Unjustifiable Risk? The Story of British Climbing
One summer’s day in 1802 Samuel Taylor Coleridge strayed off the summit of Scafell in the Lake District and scrambled down a cliff known as Broad Stand. He found the experience terrifying but also exhilarating. When he got safely to the bottom and his limbs had stopped shaking, he ‘lay in an almost prophetic state of trance and delight’. Thus the sport of rock-climbing was born.
Simon Thompson argues, somewhat unconvincingly, that the sport is not as dangerous as it seems; hardly a page goes by without some notable climber falling off and meeting a grisly end. But the emotional intensity and elation of dangling over a large drop – and occasionally surviving – makes everyday experience seem banal by comparison. This frisson has appealed to successive generations of madcap mountaineers, from the upper-middle class pioneers of the Victorian era to today’s lycra-clad rock-athletes.
Asked why he wanted to climb Everest, George Mallory famously answered, ‘Because it’s there.’ The book exposes other motivations: the romantic, quasi-religious impulse that inspired some of the early Victorians or the competitive drive of Edward Whymper, whose first ascent of the Matterhorn in 1865 was achieved at the cost of four lives and brought an end to the golden years of mountaineering.
In the Edwardian era climbers explored the Himalayas and became heroes of the British Empire. High achievers, in all senses of the word, were drawn to the sport. The pre-First World War climbing parties at the Pen-y-Gwyrd hotel in North Wales included four future Nobel Prize winners, five cabinet ministers, eight future peers, 15 knights and the poet Robert Graves. The Great War brought an end to such frivolity; many climbers died and those who survived did not want to risk their lives on the crags. A noble exception was the poet and educator Geoffrey Winthrop Young, who continued to climb despite losing a leg in the war.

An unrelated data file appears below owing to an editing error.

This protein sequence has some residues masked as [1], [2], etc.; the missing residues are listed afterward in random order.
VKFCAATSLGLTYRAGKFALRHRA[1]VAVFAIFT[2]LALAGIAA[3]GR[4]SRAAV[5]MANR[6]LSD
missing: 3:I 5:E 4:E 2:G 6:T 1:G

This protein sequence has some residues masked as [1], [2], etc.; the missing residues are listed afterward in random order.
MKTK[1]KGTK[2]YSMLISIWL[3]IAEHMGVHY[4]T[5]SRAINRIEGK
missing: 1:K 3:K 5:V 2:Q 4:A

In 1924 the disappearance of Mallory and Irvine on Everest had an ‘almost redemptive quality’ for a society still reeling from the slaughter of the trenches. In the 1930s the sport opened up to the masses. The first ascent of Everest in 1953 defined the start of a new Elizabethan age. Thereafter, in the 1960s and 1970s, a generation of talented mountaineers ‘climbed themselves to extinction’ in the Himalayas, while at home working-class climbers like Joe Brown and Don Whillans pushed the boundaries on the cliffs of North Wales and the Peak District.
This fascinating chronicle traces the social history of a sport almost entirely devoid of rules, the object of which is especially pointless and the risks out of line with any tangible rewards. Unlike so many highly commercialised sports, there is little or no money at stake: in the entire history of climbing, professionals have earned less in total than one month’s wage bill for the Manchester United football team. Somehow the cheerfully anarchic activity of British climbing is all the more heroic for that.
David Waller is author of The Perfect Man: The Muscular Life and Times of Eugen Sandow, Victorian Strongman (Victorian Secrets, 2011).